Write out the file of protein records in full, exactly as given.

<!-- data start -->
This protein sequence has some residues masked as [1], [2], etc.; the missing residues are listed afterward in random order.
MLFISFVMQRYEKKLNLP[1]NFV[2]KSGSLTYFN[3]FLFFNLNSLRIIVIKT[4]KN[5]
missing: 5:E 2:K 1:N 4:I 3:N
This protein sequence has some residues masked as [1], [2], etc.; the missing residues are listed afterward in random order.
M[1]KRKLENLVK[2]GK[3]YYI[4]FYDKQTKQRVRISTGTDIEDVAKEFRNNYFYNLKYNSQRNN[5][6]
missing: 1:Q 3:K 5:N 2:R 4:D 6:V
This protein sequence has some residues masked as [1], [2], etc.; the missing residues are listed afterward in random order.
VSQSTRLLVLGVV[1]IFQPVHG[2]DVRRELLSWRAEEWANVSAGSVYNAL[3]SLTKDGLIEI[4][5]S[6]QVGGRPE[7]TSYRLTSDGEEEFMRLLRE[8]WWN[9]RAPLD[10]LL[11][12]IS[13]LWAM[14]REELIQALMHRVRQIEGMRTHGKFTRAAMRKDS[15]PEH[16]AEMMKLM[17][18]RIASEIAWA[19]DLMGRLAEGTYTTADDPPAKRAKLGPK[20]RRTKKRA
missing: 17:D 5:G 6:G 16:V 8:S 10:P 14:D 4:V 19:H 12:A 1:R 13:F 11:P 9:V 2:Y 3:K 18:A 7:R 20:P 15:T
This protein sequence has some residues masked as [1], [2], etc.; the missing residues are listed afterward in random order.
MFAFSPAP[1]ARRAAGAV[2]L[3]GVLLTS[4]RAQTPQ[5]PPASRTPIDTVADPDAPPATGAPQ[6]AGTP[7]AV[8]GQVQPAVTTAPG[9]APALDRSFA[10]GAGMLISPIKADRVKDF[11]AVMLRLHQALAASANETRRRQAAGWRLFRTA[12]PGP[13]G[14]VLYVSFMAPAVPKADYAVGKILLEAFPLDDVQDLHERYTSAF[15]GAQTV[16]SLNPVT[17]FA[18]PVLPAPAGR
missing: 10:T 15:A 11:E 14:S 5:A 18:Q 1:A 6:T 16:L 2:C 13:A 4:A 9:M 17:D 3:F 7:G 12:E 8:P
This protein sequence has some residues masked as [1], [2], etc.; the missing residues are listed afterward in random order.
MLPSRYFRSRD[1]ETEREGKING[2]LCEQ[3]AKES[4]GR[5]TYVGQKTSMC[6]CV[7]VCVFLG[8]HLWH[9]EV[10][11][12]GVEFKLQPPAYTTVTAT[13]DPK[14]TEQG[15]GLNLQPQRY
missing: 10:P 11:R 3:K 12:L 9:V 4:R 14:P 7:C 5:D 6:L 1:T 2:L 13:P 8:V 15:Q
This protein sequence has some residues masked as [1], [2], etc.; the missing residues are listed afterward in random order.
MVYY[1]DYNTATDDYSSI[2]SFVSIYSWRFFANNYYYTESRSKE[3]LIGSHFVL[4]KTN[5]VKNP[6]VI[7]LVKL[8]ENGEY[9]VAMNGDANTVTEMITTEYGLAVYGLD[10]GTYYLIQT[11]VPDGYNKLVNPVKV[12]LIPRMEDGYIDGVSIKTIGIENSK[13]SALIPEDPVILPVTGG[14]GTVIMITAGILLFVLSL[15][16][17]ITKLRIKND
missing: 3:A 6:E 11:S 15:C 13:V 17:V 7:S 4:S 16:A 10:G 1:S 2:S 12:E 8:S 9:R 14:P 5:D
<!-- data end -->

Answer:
This protein sequence has some residues masked as [1], [2], etc.; the missing residues are listed afterward in random order.
MLFISFVMQRYEKKLNLP[1]NFV[2]KSGSLTYFN[3]FLFFNLNSLRIIVIKT[4]KN[5]
missing: 5:E 2:K 1:N 4:I 3:N
This protein sequence has some residues masked as [1], [2], etc.; the missing residues are listed afterward in random order.
M[1]KRKLENLVK[2]GK[3]YYI[4]FYDKQTKQRVRISTGTDIEDVAKEFRNNYFYNLKYNSQRNN[5][6]
missing: 1:Q 3:K 5:N 2:R 4:D 6:V
This protein sequence has some residues masked as [1], [2], etc.; the missing residues are listed afterward in random order.
VSQSTRLLVLGVV[1]IFQPVHG[2]DVRRELLSWRAEEWANVSAGSVYNAL[3]SLTKDGLIEI[4][5]S[6]QVGGRPE[7]TSYRLTSDGEEEFMRLLRE[8]WWN[9]RAPLD[10]LL[11][12]IS[13]LWAM[14]REELIQALMHRVRQIEGMRTHGKFTRAAMRKDS[15]PEH[16]AEMMKLM[17][18]RIASEIAWA[19]DLMGRLAEGTYTTADDPPAKRAKLGPK[20]RRTKKRA
missing: 17:D 5:G 6:G 16:V 8:S 10:P 14:D 4:V 19:H 12:A 1:R 13:F 11:P 9:V 2:Y 3:K 18:A 7:R 20:P 15:T
This protein sequence has some residues masked as [1], [2], etc.; the missing residues are listed afterward in random order.
MFAFSPAP[1]ARRAAGAV[2]L[3]GVLLTS[4]RAQTPQ[5]PPASRTPIDTVADPDAPPATGAPQ[6]AGTP[7]AV[8]GQVQPAVTTAPG[9]APALDRSFA[10]GAGMLISPIKADRVKDF[11]AVMLRLHQALAASANETRRRQAAGWRLFRTA[12]PGP[13]G[14]VLYVSFMAPAVPKADYAVGKILLEAFPLDDVQDLHERYTSAF[15]GAQTV[16]SLNPVT[17]FA[18]PVLPAPAGR
missing: 10:T 15:A 11:E 14:S 5:A 18:Q 1:A 6:T 16:L 2:C 13:A 4:A 9:M 17:D 3:F 7:G 12:E 8:P
This protein sequence has some residues masked as [1], [2], etc.; the missing residues are listed afterward in random order.
MLPSRYFRSRD[1]ETEREGKING[2]LCEQ[3]AKES[4]GR[5]TYVGQKTSMC[6]CV[7]VCVFLG[8]HLWH[9]EV[10][11][12]GVEFKLQPPAYTTVTAT[13]DPK[14]TEQG[15]GLNLQPQRY
missing: 10:P 11:R 3:K 12:L 9:V 4:R 14:P 7:C 5:D 6:L 1:T 2:L 13:P 8:V 15:Q
This protein sequence has some residues masked as [1], [2], etc.; the missing residues are listed afterward in random order.
MVYY[1]DYNTATDDYSSI[2]SFVSIYSWRFFANNYYYTESRSKE[3]LIGSHFVL[4]KTN[5]VKNP[6]VI[7]LVKL[8]ENGEY[9]VAMNGDANTVTEMITTEYGLAVYGLD[10]GTYYLIQT[11]VPDGYNKLVNPVKV[12]LIPRMEDGYIDGVSIKTIGIENSK[13]SALIPEDPVILPVTGG[14]GTVIMITAGILLFVLSL[15][16][17]ITKLRIKND
missing: 3:A 6:E 11:S 15:C 13:V 17:V 7:S 4:S 16:A 10:G 1:S 2:S 12:E 8:S 9:R 14:P 5:D